Taking teams from the ACC isn't easy. That conference has fantastic basketball, and fantastic baseball, which until recently wouldn't have mattered to Virginia but they've gotten good in the last few years and built a new stadium and probably feel like baseball's a major sport for them now. The Big Ten is a baseball mid-major.

There's still the matter of their classic rivalry with North Carolina, and breaking up the Virginia Tech rivalry again after, you know, the Hokies jumped conferences to be with them.

Maryland at least has a dormant rivalry with Penn State (and competes directly with them for a lot of recruits). Virginia's closest connection to the Big Ten is that they, too, claim to be old rivals of Notre Dame, which who doesn't?

I would be totally in favor of adding the Terps and Cavs. But I don't think they would -- the ACC is a good conference that controls important East Coast markets and has a lot of growth potential. An ACC channel is in the works with Time Warner, and probably is easier than even BTN to get off the ground since the ACC's baseball and basketball games can keep the spate filled with constant live games. Football is still big there, but not so big. And it's not like they would learn to play hockey.

maizenbluenc

April 30th, 2010 at 9:12 AM ^

Why not the ACC. Duke and UVA are both pretty high academically on the list. While Duke is pretty locked into the ACC from a basketball perspective, I would think the DC market would be attractive, and UVA fits the profile ...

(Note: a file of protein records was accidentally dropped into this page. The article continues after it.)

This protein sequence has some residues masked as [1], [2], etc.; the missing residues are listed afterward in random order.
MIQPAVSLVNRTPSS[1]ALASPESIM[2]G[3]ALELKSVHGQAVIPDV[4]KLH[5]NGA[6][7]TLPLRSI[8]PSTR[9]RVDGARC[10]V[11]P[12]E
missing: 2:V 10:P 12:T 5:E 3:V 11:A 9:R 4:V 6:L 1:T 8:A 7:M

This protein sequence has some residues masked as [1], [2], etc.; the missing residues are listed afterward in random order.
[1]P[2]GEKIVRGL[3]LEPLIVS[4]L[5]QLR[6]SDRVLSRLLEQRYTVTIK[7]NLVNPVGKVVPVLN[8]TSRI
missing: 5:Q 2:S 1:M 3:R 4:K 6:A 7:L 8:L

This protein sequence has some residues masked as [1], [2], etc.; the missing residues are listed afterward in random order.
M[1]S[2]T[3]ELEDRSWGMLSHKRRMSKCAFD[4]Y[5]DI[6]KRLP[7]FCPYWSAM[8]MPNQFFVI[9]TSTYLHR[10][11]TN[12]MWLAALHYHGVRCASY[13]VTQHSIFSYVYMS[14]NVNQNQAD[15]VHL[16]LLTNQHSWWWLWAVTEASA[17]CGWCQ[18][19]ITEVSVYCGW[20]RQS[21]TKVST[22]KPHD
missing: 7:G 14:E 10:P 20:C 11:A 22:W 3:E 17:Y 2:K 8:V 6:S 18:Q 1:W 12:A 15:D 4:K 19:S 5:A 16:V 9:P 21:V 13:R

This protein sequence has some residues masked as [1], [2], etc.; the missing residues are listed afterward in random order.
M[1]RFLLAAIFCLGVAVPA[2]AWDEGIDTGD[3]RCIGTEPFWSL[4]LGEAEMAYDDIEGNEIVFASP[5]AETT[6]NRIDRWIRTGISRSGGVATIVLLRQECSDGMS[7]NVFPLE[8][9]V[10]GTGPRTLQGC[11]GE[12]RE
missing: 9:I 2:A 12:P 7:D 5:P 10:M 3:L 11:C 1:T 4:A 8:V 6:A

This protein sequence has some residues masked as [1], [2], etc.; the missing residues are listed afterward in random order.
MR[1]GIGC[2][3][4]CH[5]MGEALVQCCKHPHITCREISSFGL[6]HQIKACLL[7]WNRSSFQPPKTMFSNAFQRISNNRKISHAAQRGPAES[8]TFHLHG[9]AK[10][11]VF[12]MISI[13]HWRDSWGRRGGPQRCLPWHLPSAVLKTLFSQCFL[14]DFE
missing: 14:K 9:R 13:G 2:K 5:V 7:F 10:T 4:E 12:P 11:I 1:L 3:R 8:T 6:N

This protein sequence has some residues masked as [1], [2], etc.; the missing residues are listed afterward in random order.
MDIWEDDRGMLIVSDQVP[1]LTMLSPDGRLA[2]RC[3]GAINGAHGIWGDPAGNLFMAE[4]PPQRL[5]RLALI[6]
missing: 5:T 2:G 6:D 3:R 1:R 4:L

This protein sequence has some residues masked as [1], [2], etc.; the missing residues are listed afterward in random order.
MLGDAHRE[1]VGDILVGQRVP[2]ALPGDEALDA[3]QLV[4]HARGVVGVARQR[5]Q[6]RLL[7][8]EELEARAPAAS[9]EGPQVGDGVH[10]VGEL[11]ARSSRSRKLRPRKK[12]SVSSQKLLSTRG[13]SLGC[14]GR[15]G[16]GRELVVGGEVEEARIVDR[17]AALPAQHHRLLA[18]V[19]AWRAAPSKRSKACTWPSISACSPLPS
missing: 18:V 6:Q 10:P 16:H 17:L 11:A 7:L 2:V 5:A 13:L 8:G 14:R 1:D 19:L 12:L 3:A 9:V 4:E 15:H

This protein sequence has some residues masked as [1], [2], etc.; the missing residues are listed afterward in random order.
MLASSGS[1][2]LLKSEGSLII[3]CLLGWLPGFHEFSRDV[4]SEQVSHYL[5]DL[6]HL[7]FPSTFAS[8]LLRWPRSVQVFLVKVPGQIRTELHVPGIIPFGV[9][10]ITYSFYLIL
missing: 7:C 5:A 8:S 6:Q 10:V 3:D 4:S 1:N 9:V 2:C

For that matter Maryland is not much further down and both would anchor the market.

Seth

April 30th, 2010 at 12:10 PM ^

see below.

The short of it is they're not very good at football, basketball is better in the ACC, baseball is a revenue sport, North Carolina is their biggest rival, and sticking around in the ACC is likely to pay off in a few years.

UMFootballCrazy

May 3rd, 2010 at 2:48 PM ^

Excellent work but when you look at schools that make sense geographically in terms of travel time and cost for athletics (remember that all your non-revenue teams have to travel to all of those far away but academically worthy schools as well), potential TV revenues, as well as academics and AAU membership, and a certain natural sense of fit, the "aesthetics" of the move you might say, the schools that make the most sense, whether they add 1, 3, 5 or 7 of these schools, this is the group that makes the most sense: